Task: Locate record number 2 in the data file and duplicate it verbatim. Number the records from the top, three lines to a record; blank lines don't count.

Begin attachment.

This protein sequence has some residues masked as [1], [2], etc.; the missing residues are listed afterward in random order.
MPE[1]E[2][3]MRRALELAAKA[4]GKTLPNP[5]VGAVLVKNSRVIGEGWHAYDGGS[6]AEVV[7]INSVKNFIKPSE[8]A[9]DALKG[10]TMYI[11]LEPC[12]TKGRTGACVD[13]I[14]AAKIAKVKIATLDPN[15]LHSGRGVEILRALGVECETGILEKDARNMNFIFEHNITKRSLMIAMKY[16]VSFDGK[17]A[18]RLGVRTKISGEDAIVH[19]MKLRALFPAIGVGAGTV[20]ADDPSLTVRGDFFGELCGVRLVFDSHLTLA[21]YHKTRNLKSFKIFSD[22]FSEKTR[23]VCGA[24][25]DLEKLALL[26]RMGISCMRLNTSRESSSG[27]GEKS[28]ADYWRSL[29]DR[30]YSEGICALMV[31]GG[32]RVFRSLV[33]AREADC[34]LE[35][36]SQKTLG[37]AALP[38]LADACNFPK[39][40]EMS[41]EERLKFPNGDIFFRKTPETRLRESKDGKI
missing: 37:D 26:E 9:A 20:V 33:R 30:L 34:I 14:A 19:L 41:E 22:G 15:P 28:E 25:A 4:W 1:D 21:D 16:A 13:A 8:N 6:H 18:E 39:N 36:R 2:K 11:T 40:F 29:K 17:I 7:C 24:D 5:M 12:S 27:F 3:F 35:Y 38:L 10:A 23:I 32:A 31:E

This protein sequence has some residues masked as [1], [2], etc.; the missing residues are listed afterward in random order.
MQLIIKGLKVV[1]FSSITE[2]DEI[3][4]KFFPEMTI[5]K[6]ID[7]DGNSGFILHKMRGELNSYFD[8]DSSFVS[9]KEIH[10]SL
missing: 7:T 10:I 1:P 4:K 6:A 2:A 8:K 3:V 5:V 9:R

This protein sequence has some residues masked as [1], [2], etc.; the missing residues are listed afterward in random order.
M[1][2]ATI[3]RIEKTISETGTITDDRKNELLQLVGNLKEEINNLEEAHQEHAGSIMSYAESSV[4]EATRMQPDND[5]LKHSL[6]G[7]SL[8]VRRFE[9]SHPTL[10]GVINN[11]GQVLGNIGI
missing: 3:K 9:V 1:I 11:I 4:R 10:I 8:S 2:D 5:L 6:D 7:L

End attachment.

This protein sequence has some residues masked as [1], [2], etc.; the missing residues are listed afterward in random order.
MQLIIKGLKVV[1]FSSITE[2]DEI[3][4]KFFPEMTI[5]K[6]ID[7]DGNSGFILHKMRGELNSYFD[8]DSSFVS[9]KEIH[10]SL
missing: 7:T 10:I 1:P 4:K 6:A 2:A 8:K 3:V 5:V 9:R